Welcome to Electric Literature’s New Website

Like any self-respecting ten-year-old, we've gotten a facelift

Self-employed androgynous lightbulb

Welcome to the new Electric Literature website! No, you’re not lost. This is the same Electric Literature you know and love, only with a new outfit designed by the talented folks at CMYK.

Yesterday I told a writer we were launching a new website and he said, don’t you already have a website? I said we do, only now it looks different. Anyone who has ever gone through a web redesign knows that this is both true and an oversimplification. To prepare the new site to be as reader-friendly as possible, we’ve sorted through over 5,000 articles dating back to our first post (September 2009), considering what we’ve offered readers in the past, what we want to offer you in the future, and how we can arrange everything in an intuitive way. (It should be pretty intuitive! Weekly literary magazines The Commuter and Recommended Reading under Lit Mags, essays under Essays, etc. We also have a much-improved search function and author pages if you’re looking for something specific.)

Relaunching the site has given us an opportunity to contemplate all the different faces of Electric Literature over the astonishing ten years we’ve been around—from our self-described “ragtag” lit blog The Outlet (get it?), to our literary events coverage blog The Dish, to the first days of Recommended Reading and, last year, the addition of a second weekly lit mag, The Commuter.

To prepare the new site to be as reader-friendly as possible, we’ve sorted through over 5,000 articles dating back to our first post in September 2009.

What we’ve learned from this trip through the archives of a (knock wood) long-lived literary website is this: It’s not enough to be smart, or committed, or scrappy, or any one of a number of laudable traits that haven’t saved other great sites from oblivion. You also have to be extremely adaptable—and at least a little bit lucky. We’ve been incredibly fortunate in our devoted readership, which has grown from a couple thousand to hundreds of thousands. You’ve seen us through any number of changes we’ve made in order to stay on top of the times, the technology, and the needs of the community. This new site is the most recent, but if our luck holds, it won’t be the last.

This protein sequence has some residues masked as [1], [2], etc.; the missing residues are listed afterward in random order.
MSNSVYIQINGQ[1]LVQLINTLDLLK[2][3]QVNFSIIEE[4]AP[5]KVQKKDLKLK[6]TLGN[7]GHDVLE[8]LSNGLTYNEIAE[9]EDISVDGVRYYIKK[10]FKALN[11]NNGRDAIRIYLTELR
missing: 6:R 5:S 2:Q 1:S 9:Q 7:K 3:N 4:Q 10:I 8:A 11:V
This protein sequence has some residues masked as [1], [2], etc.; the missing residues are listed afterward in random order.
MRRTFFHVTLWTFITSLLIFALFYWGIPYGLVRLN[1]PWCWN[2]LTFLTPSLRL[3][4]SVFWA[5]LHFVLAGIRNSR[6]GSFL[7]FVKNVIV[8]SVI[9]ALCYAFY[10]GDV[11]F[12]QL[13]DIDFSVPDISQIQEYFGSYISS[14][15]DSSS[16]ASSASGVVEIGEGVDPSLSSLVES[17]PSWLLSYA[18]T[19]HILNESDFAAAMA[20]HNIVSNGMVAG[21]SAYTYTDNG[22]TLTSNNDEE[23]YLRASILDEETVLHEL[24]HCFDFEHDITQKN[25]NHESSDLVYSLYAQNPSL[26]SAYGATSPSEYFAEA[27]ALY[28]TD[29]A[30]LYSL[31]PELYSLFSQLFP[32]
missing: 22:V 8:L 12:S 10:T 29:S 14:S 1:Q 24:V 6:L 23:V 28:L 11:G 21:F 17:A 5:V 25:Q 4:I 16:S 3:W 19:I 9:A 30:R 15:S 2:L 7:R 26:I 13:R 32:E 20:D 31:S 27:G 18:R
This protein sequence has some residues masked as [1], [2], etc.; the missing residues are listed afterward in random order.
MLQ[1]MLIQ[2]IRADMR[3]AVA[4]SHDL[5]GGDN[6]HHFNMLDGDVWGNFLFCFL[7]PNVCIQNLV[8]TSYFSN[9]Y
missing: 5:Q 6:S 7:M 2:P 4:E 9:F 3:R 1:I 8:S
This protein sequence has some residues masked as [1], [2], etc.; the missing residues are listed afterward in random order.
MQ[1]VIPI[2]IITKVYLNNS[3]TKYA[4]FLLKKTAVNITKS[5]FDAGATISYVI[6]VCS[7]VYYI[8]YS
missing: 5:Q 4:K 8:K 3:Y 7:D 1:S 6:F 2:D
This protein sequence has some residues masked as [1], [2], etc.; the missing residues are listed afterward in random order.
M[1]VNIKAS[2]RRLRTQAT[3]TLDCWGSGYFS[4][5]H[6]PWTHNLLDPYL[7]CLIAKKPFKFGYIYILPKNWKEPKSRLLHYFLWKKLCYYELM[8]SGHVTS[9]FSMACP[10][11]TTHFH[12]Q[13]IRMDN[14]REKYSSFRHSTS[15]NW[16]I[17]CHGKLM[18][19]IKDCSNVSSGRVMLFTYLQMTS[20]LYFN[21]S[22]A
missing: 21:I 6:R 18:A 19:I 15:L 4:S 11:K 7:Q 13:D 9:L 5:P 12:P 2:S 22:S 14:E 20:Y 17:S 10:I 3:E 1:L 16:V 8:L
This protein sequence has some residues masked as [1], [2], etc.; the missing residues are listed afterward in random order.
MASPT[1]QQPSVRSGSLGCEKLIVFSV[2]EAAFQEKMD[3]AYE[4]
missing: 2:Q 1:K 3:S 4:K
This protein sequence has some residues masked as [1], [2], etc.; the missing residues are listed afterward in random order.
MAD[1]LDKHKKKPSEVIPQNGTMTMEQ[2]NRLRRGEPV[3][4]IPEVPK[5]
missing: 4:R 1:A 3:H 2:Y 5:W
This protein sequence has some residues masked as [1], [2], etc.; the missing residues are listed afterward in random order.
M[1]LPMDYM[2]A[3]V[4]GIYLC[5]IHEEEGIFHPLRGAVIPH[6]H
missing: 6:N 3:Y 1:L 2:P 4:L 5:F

(One more note on that storied history: We’ve imported thousands of pieces of content to the new site, some of which date back to several websites ago. If an older piece looks a bit weird, please keep it close to your heart as evidence of our evolution, and assume we know and are working on it.)

If you are going to be at AWP in Portland next week, please join us for our 10th birthday party with fellow 10-year-old The Rumpus: It’s My Party, I’ll Cry If I Want To. We’ll have cake, free drinks courtesy of our sponsor Aevitas Creative Management, and readings on the theme by Kaveh Akbar, Marie-Helene Bertino, Ryan Chapman, Bonnie Chau, R.O. Kwon, and Talin Tahajian.

EL and The Rumpus 10th Birthday Flyer

The White Owl
1305 SE 8th Ave
Portland, OR 97214
Friday, March 29th
6:30 – 9 PM

So what will we be doing for the next ten years? In many ways it seems we are approaching, or have reached, peak internet. On the other side of that peak, I hope the frenzy of our lives online will reach an equilibrium, and the internet will become (or go back to being) a place where we can find what we are looking for, rather than one that takes over. That’s the dream: a more reader-friendly version of online. An internet that looks more like what Electric Literature has always tried to be: thoughtful, well-read, irreverent but not cynical, and interested in a better world.

But people have been wrong about the online future before. Even if the internet doesn’t slow down, we’ll be here, adapting—finding ways to deliver that thoughtful experience in the midst of the digital din. Whether it’s settling into absorbing, long-form fiction, being amused by an irreverent comic, or having your mind changed by an intelligent and personal piece of criticism, I want Electric Literature to be a place where you can stick around for a while. We plan to.


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